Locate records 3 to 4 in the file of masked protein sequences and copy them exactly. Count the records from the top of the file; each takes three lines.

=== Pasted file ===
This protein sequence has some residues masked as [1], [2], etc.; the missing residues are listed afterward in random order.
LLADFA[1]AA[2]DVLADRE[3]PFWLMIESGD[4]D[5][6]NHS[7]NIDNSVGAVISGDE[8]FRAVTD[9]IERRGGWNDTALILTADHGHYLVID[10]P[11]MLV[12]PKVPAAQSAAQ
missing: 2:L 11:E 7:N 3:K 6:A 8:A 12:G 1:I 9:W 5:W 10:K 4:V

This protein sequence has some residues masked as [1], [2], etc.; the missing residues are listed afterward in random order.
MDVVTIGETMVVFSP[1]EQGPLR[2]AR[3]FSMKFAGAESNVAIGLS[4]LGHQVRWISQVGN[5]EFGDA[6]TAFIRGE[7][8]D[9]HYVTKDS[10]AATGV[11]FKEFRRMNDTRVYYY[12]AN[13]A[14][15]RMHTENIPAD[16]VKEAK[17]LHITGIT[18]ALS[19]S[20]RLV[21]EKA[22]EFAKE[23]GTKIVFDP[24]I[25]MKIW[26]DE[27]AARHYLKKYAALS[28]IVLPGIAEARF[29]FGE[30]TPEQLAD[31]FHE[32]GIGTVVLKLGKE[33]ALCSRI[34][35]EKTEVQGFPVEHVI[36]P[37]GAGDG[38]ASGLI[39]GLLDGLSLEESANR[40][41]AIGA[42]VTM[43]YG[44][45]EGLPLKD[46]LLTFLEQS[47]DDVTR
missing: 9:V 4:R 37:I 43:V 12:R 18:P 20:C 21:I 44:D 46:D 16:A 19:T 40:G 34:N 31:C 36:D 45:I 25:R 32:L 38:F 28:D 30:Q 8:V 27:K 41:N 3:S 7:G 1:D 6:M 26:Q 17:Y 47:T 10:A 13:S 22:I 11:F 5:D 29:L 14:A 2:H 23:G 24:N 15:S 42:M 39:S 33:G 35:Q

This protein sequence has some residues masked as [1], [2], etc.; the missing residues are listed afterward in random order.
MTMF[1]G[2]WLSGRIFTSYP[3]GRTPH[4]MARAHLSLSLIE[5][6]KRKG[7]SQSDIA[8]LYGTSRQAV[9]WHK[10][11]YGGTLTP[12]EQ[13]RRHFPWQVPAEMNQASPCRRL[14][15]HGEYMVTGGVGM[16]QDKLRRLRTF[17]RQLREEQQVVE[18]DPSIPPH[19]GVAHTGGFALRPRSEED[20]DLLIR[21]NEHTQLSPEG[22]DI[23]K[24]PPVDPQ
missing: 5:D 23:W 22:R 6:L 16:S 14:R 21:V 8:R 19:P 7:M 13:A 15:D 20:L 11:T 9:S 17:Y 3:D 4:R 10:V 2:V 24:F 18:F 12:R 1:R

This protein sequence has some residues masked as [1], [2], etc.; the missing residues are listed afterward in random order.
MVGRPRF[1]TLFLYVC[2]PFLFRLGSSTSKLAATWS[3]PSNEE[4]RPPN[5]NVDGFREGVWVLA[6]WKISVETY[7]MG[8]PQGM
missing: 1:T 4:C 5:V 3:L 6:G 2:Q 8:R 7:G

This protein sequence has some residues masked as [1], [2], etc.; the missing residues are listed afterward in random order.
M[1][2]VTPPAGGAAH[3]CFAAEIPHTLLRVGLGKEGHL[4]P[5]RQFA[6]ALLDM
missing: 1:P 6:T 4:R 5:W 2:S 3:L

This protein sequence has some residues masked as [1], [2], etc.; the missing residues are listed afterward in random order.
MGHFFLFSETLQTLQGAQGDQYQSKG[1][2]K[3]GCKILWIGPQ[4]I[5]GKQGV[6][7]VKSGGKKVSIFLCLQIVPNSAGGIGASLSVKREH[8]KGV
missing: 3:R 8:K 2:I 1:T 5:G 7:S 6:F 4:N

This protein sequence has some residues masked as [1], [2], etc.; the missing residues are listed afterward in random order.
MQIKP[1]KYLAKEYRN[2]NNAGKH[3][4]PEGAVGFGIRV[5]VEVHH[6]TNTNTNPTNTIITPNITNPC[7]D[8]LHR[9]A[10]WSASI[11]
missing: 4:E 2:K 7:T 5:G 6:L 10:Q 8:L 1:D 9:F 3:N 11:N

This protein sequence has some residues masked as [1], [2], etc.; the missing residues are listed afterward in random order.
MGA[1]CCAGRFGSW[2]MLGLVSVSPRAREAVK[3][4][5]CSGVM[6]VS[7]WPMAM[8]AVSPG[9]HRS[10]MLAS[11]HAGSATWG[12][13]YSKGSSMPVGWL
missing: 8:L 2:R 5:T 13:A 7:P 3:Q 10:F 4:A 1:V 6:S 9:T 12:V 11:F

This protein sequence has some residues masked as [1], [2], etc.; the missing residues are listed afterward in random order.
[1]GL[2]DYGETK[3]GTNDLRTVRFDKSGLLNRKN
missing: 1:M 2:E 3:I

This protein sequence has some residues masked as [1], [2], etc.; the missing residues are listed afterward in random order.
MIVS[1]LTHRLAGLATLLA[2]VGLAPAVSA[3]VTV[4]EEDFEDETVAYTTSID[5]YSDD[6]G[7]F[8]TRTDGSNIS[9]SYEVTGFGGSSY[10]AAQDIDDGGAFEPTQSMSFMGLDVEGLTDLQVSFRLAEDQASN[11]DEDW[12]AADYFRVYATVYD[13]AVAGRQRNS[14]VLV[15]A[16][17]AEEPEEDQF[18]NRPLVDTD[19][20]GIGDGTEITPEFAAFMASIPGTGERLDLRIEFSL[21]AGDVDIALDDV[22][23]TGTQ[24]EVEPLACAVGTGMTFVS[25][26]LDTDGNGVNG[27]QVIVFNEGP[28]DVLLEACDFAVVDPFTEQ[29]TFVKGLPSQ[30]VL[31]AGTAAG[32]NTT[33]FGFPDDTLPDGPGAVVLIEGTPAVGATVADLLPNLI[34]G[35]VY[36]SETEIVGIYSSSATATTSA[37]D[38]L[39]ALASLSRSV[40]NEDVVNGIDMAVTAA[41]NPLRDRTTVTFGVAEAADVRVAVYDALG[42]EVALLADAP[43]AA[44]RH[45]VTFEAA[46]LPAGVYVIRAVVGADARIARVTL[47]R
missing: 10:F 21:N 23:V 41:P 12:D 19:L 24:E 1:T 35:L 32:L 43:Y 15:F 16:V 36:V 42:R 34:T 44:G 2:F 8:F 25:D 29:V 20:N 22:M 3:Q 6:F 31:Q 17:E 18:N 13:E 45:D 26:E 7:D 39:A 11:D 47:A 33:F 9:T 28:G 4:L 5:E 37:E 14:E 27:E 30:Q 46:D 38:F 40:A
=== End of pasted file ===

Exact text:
This protein sequence has some residues masked as [1], [2], etc.; the missing residues are listed afterward in random order.
MTMF[1]G[2]WLSGRIFTSYP[3]GRTPH[4]MARAHLSLSLIE[5][6]KRKG[7]SQSDIA[8]LYGTSRQAV[9]WHK[10][11]YGGTLTP[12]EQ[13]RRHFPWQVPAEMNQASPCRRL[14][15]HGEYMVTGGVGM[16]QDKLRRLRTF[17]RQLREEQQVVE[18]DPSIPPH[19]GVAHTGGFALRPRSEED[20]DLLIR[21]NEHTQLSPEG[22]DI[23]K[24]PPVDPQ
missing: 5:D 23:W 22:R 6:L 16:S 14:R 21:V 8:R 19:P 7:M 13:A 15:D 20:L 11:T 9:S 17:Y 3:D 4:R 10:V 2:V 24:F 18:F 12:R 1:R

This protein sequence has some residues masked as [1], [2], etc.; the missing residues are listed afterward in random order.
MVGRPRF[1]TLFLYVC[2]PFLFRLGSSTSKLAATWS[3]PSNEE[4]RPPN[5]NVDGFREGVWVLA[6]WKISVETY[7]MG[8]PQGM
missing: 1:T 4:C 5:V 3:L 6:G 2:Q 8:R 7:G